Banga soup is a south-south delicacy that has crossed the shores of its rivers. It is originally the cultural soup of the Niger-Delta people of Nigeria, particularly the Urhobo ethnic group of Delta state. The urhobo’s call it “oghwo amiedi” and the Isoko people of Delta state call it “izuwo ibiedi”.
Our focus today, the Igbo’s call it “ofe akwu”.
Health benefits of Banga soup
- Palm oil in banga soup is rich in vitamin K that is essential for blood clot.
- It is essential for building strong bones and prevents heart disease.
- The vitamin k, which contains antioxidants present in Palm kernel juice prevents cancer
Despite these benefits, Palm oil intake could prove hazardous to health since it is rich in saturated fat which could cause high cholesterol. Therefore, intake of this delicacy should not be on regular basis.
- Assorted meat (beef, kanda, pork or fish) depending on your choice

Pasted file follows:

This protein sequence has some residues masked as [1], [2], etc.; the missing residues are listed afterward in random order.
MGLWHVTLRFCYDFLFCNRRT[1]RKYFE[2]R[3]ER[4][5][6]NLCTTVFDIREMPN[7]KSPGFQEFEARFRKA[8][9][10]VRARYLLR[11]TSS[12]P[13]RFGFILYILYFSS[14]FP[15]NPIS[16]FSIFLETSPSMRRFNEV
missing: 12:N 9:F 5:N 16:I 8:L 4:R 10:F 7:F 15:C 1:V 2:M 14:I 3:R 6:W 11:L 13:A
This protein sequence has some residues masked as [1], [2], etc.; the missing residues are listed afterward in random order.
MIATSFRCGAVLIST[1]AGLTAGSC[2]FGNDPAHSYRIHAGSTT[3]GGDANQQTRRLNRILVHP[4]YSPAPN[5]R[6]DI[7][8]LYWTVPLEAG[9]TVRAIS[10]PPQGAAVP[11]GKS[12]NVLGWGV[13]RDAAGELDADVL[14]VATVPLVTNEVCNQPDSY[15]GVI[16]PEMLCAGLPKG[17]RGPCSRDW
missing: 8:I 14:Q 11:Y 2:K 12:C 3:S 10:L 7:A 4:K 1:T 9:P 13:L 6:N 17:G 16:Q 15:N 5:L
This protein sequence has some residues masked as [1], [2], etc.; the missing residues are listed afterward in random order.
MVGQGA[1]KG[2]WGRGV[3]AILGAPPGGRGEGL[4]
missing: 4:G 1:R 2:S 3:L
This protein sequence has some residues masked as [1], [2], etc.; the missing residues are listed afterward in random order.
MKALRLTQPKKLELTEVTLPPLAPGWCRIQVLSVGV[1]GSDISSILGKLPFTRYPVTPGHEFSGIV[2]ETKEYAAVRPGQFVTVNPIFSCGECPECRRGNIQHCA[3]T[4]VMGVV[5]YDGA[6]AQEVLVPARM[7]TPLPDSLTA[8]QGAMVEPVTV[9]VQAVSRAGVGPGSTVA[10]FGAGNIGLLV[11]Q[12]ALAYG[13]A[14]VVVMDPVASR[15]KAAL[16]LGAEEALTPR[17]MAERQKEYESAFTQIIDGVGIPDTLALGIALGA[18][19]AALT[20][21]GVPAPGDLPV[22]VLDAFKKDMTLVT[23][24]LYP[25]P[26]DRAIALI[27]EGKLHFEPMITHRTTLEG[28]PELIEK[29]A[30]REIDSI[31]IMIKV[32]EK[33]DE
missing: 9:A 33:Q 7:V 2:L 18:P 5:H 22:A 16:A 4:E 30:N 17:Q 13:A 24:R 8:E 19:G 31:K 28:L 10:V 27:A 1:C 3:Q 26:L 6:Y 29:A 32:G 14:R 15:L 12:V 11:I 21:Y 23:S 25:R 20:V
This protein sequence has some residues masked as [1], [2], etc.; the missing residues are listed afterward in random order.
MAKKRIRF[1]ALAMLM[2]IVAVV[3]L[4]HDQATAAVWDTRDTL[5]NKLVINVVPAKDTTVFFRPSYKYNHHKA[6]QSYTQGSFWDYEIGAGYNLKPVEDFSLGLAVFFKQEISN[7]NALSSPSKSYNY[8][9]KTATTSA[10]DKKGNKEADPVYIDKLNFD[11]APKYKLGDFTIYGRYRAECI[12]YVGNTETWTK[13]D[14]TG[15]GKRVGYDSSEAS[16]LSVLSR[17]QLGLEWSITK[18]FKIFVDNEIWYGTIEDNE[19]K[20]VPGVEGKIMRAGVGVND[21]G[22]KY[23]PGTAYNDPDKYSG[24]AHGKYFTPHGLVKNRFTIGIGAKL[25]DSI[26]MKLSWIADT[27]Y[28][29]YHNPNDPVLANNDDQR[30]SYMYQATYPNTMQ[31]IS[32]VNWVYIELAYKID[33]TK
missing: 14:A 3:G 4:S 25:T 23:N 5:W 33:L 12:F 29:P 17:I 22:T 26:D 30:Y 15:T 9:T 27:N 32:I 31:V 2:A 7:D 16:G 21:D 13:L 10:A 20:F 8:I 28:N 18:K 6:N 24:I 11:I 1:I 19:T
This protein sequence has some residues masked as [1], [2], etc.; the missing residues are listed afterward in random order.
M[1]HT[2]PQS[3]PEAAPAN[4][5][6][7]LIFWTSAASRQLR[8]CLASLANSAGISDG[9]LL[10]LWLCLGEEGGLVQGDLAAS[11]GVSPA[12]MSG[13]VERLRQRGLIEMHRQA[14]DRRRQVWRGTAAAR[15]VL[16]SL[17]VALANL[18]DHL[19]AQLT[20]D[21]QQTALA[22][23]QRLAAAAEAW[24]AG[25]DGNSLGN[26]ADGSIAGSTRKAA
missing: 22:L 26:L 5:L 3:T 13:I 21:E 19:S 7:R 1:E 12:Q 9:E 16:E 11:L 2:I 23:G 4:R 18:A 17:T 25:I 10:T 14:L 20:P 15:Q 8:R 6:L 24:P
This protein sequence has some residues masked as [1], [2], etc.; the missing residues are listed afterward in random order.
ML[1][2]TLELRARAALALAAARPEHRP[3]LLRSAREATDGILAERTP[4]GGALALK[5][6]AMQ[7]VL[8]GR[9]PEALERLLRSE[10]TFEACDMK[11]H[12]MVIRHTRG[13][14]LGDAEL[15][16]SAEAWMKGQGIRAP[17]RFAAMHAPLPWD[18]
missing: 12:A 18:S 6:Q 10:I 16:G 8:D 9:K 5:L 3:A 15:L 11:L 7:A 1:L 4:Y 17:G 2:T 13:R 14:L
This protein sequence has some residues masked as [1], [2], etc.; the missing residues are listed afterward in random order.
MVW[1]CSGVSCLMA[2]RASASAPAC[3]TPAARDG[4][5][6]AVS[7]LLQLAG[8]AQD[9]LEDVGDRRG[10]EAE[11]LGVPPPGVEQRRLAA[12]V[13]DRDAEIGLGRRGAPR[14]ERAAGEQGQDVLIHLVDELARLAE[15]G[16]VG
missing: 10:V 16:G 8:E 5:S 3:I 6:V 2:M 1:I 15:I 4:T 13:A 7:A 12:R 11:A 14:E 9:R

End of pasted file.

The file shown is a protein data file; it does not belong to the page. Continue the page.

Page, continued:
- Palm kernel
- Dawadawa or Ogiri okpei
- Sliced fresh tomatoes (optional)
- Fresh or dried pepper
- Chopped onion
- Ground crayfish
- Scent leaf
- Maggi cubes
- Salt to taste
N/B: Dawadawa is black and flat shaped while Ogiri okpei is black and round shaped. They are both local seasoning
- Wash your meat and season with pepper, maggi cubes, chopped onion, and little quantity of water.
- Par-boil the seasoned meat but do not allow to cook properly
- In a medium bowl, wash the palm kernel with water and boil till soft.
- Sieve out the water from the palm kernel and pour the palm kernel into a mortar. Pound the palm kernel till the shaft is separated from the nut.
- Add warm water to the mortar and squeeze the oil from the shaft. Continue till the shaft no longer produces oil then dispose the shaft. The oil gotten should not be too watery or too thick
- Sieve the oil into the meat and boil properly.
- While the meat boils, if you’re using Dawadawa, heat it directly in fire (Be very careful!) and pound. This process is also applicable when using Ogiri okpei.
- Once the meat is properly cooked, add the pound dawadawa, maggi cubes, pepper, chopped onion (optional ) , sliced fresh tomatoes (optional), grounded crayfish and salt to taste
- Allow to boil for 5 minutes and add your chopped scent leaves (Nchanwu)
- Leave to simmer for a minute and tardahhh your Ofe akwu is ready!
I prefer Ofe akwu with white rice, how about you?
Feel free to make your choice and enjoy!